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An Intro To Punk Guitar

An Intro To Punk Guitar

With its roots in the dirty, unpolished side of rock music, punk boils rock and roll down to little more than its most essential ingredient: attitude. Punk has mutated into many different sounds and subgenres, but a sneer and a healthy disrespect for oppressive authority have linked the various forms that it has taken over the years.   

Despite its fast tempos, punk can be one of the most beginner-friendly genres to learn to play. This piece is going to be a primer on how to play punk guitar, primarily aimed at players who don’t necessarily have too much experience playing the genre. In it, we are going to cover power chords, palm mutes, punk strumming, and riffs. 


The Power Chord

We are going to start with power chords. Power chords are in many ways much like the chords you likely already know, but they have some key differences. The notes that make your classic open chords major or minor are removed from power chords, meaning that they don’t fall squarely into either shape. 

Additionally, power chords are movable shapes. This means that you can move your power chord shape up and down the fretboard, and it’ll still be a power chord wherever you put it. However, it’s important to remember that which power chord it is will change based on where you put it (for example, a G-power chord starts on the 3rd fret of the 6th string, but that same shape up on the 8th fret is going to be a C-power chord). With all that in mind, let’s get into power chords.  

We’re going to start with an A-power chord, which is also referred to as A5 (if you see a chord name with 5 on the end of it, that means it’s a power chord). In order to play an A-power chord, place your index finger on the 5th fret of the 6th string (also known as the low-E string). Next, place your ring finger on the 7th fret of the 5th string and your pinky right next to it on the 7th fret of the 4th string. And that’s it! 

You can see that shape in tablature here:   

In order to play your power chord, just strum those the strings you see in the above tablature (6th string, 5th string, 4th string). Just make sure not to hit any of the three skinny strings by accident It’s a common mistake when playing power chords. 

Now try moving that power chord shape up and down the frets on those same three strings and listen to how it sounds in different places. You’re still playing chords, just different power chords. In order to know which power chord you’re playing, simply find the name of whichever note you’re playing on the 6th string (that’s your root note).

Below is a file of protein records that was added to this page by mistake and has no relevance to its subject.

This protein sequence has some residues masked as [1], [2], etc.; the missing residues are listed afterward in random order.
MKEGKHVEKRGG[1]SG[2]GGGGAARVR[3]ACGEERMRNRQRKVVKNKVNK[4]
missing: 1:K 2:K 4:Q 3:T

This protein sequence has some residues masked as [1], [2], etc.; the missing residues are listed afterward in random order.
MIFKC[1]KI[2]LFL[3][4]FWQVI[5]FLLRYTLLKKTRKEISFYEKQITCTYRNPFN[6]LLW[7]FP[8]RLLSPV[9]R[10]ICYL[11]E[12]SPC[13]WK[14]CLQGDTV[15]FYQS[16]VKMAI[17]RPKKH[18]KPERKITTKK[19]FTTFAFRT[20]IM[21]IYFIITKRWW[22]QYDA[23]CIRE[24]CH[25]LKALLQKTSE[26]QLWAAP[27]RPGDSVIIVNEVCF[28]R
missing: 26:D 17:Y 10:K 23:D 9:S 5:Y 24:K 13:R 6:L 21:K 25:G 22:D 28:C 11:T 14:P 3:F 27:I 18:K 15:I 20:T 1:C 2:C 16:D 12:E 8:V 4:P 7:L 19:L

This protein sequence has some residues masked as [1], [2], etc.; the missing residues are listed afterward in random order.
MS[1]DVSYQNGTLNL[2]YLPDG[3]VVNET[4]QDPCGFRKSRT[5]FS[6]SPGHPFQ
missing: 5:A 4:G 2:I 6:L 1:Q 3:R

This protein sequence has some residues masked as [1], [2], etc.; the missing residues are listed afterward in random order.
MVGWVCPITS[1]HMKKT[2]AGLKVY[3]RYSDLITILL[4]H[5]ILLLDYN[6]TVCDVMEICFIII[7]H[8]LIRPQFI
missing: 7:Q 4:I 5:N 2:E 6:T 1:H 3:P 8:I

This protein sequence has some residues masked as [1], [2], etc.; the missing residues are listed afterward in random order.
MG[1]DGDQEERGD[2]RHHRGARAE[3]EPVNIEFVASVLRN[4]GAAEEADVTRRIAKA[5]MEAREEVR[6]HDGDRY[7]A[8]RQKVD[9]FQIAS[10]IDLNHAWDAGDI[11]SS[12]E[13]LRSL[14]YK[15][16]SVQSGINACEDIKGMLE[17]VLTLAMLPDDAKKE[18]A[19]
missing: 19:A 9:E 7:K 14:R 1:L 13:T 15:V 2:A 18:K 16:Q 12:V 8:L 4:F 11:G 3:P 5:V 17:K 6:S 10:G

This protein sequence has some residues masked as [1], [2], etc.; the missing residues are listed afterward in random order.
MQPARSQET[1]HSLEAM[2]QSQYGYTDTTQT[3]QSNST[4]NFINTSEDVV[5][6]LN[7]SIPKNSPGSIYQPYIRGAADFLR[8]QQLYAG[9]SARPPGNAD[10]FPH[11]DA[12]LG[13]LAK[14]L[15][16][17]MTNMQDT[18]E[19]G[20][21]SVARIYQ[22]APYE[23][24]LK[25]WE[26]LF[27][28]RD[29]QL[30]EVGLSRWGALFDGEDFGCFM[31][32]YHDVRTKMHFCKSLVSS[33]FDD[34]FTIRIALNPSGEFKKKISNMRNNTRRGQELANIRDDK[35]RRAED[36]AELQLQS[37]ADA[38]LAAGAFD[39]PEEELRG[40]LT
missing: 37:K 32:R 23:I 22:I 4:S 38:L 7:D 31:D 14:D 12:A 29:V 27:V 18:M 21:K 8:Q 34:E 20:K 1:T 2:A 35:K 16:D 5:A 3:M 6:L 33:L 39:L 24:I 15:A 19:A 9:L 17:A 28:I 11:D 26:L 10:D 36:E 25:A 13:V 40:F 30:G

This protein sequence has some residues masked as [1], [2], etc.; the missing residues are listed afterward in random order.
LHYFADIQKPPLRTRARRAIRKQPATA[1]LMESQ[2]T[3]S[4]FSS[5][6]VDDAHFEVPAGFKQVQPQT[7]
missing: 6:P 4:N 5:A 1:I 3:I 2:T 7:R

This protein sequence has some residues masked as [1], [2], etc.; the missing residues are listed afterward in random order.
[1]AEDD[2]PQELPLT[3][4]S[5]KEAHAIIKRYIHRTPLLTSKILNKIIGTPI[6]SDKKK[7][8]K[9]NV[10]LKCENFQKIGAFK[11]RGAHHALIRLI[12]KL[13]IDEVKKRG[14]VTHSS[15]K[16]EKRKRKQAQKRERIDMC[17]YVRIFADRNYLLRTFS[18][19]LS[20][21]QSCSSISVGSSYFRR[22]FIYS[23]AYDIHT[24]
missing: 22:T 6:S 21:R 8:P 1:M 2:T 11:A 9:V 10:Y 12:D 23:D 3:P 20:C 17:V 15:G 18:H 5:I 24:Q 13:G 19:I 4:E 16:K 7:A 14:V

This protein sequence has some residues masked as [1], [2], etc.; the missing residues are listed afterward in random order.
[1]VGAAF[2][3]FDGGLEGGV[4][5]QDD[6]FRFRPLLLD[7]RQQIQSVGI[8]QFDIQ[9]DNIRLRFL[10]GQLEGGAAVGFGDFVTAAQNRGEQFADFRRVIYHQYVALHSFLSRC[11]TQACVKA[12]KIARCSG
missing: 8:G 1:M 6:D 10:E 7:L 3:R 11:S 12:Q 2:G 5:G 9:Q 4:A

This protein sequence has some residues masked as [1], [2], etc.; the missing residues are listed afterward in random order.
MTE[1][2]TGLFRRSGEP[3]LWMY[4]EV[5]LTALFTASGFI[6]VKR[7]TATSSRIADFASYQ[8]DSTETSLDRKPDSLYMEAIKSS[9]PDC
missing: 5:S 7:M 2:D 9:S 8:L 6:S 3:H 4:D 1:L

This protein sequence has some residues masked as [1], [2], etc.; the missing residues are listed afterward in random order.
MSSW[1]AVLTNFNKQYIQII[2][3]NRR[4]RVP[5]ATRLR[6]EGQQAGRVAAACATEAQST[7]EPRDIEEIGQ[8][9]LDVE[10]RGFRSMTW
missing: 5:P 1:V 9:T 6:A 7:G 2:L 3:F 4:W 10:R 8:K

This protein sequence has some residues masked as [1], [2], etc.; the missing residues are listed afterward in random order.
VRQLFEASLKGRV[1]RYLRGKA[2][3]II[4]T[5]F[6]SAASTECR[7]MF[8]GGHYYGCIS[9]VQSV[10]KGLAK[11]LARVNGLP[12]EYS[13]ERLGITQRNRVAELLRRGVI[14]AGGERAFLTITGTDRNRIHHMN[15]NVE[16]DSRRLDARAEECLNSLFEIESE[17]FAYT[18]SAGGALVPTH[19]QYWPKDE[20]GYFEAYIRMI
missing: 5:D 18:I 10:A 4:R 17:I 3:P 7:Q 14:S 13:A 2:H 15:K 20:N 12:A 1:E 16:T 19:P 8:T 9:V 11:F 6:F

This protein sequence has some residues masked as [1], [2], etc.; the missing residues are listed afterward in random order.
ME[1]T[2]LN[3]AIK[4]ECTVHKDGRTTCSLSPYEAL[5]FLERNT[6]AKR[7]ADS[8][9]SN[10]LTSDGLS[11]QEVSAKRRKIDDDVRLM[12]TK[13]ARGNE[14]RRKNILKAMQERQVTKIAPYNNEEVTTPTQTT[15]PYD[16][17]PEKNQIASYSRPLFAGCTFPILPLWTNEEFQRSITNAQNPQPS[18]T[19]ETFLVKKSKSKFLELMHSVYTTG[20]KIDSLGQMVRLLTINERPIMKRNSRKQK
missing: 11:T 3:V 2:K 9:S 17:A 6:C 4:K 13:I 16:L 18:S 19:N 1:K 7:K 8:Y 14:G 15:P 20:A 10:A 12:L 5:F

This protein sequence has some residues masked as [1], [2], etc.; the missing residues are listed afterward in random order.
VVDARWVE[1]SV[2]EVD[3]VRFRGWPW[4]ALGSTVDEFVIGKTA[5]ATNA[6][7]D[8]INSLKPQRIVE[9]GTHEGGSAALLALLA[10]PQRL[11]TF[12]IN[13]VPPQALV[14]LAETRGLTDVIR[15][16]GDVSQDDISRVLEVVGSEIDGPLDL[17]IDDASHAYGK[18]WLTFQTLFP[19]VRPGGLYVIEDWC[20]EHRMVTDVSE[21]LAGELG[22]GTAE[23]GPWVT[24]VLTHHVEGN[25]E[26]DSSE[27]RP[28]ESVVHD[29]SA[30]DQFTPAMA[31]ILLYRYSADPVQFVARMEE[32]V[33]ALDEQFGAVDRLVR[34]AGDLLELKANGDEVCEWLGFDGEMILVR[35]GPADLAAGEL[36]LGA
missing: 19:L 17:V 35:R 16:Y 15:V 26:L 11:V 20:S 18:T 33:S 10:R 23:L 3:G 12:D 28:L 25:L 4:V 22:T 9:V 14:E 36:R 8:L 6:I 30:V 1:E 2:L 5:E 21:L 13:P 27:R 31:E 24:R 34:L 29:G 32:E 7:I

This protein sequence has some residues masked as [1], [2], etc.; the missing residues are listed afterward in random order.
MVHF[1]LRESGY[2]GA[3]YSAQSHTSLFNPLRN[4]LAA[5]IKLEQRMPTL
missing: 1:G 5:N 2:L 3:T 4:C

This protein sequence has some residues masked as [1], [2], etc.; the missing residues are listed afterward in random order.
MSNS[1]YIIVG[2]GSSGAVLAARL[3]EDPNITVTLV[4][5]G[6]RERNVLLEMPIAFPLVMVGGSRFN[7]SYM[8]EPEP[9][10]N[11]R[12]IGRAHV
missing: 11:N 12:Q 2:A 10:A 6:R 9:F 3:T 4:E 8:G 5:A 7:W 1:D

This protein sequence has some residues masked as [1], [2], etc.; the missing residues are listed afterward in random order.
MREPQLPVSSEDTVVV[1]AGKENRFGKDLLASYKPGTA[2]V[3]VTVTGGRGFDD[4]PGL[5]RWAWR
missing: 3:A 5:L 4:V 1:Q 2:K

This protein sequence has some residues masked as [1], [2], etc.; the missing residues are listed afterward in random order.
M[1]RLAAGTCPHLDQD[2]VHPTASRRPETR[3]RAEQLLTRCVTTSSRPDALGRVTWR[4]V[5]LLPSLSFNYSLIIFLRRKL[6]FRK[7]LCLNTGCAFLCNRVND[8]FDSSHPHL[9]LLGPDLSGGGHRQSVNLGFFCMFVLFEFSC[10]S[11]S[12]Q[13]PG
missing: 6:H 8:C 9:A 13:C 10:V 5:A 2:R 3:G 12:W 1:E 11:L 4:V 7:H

Once you’ve done that, let’s go back to the A-power chord that we started on. Keeping the same frets in the same order, trying moving your shape over one set of strings, placing your index finger on the 5th fret of the 5th-string, your ring finger on the 7th fret of the 4th-string, and our your pinky finger on the 7th fret of the 3rd-string. You’re now playing a D-power chord.

You can see that shape in tablature here: 

Now try moving your power chord shape up and down this set of strings. It works exactly the same as the power chord that starts on the 6th-string works. However, if you try this power chord shape down yet another set of strings (so that you’re starting the shape on the 4th string), you might find that it doesn’t work so well. That’s because you’re now touching the 2nd string with your pinky. The second string is tuned a little differently than the other 5 string on the guitar, which means that shapes that work on your other strings won’t work quite the same once your second string comes into play. 

That doesn’t mean that you can’t play power chords that use your second string, just that you’ll need a slightly different shape to do so. But for now, let’s just focus on the power chords that have their root notes along the 5th and 6th strings. 


The Punk Strum

One of the calling cards of punk guitar playing is its distinctive, no-nonsense approach to strumming. While many variations on and counterexamples to the following exist, the archetypical punk guitar strumming pattern is going to be eight even eighth notes all strummed down. 

Let’s go back to the A-power chord we learned earlier, starting on the 5th fret of the 6th string. Now try strumming that chord in nice, even eighth notes, down-strumming each one. Once you’ve got that going, we’re going to add one more element to that strum: palm-muting. 

Palm-muting is when you use your palm to dampen to the tone of your notes and stop them from ringing out so much. But make sure not to let the name fool you; while you are dampening the strings, you are not fully muting them the way who have learned to mute notes in the past. While palming, it is important that you can still clearly discern the pitch of the notes you’re playing, even though you are stifling them a bit.